Secondary research with biospecimens acquired through clinical care and through research is often conducted without the informed consent of individuals from whom the specimens were acquired. While such uses are consistent with the current federal regulations, surveys of the general public suggest that many individuals would prefer more information and choice regarding research use of biospecimens. The federal government issued an Advance Notice of Proposed Rulemaking (ANPRM) in 2011 that proposed a number of potential changes in the regulations governing human subjects. These proposed regulations are particularly pertinent to institutions committed to research involving human subjects – including institutions in the NIH-funded Clinical and Translational Science Awards (CTSA) consortium. In this study, we reviewed public responses by CTSA-funded institutions and CTS-affiliated organizations and groups regarding the proposed changes in the ANPRM with respect to research with biospecimens. Our results indicate that the majority of responses to the ANPRM from CTSA institutions were not supportive of the proposed changes. While many responses acknowledge a need to change current research practices regarding biospecimens, the proposed changes in the ANPRM received only limited support from this subgroup of academic research institutions.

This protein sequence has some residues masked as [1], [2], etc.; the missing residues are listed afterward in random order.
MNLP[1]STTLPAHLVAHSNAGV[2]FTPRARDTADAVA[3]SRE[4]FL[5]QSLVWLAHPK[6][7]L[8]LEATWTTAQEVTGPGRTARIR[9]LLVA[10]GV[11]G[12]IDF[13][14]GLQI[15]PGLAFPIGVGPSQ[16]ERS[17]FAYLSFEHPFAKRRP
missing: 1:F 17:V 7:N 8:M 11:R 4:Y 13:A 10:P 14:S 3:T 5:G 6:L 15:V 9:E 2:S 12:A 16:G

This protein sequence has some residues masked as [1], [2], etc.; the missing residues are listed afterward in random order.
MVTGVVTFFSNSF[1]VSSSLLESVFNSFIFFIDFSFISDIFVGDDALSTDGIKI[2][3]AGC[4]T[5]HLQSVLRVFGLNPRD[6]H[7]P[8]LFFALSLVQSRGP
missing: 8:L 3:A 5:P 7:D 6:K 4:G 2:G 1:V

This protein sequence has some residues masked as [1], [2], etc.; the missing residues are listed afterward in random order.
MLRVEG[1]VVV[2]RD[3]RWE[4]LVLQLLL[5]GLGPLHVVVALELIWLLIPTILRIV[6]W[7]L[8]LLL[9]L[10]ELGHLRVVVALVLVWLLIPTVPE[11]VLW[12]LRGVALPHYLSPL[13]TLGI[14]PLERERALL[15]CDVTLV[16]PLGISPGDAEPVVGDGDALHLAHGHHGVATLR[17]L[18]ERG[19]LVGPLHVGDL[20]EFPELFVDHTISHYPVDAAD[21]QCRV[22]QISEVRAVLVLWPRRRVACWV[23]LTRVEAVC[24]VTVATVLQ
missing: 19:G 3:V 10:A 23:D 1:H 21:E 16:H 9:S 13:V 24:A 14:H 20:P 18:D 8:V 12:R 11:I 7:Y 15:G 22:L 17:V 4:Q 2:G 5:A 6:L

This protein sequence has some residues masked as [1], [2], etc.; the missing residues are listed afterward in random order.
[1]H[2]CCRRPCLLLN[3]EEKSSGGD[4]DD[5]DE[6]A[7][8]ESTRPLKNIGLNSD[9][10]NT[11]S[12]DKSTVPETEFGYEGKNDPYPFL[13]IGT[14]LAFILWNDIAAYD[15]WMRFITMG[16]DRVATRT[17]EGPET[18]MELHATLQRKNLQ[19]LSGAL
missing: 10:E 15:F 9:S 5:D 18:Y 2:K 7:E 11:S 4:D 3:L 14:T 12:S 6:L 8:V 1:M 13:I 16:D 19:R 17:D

biospecimens; informed consent; ethics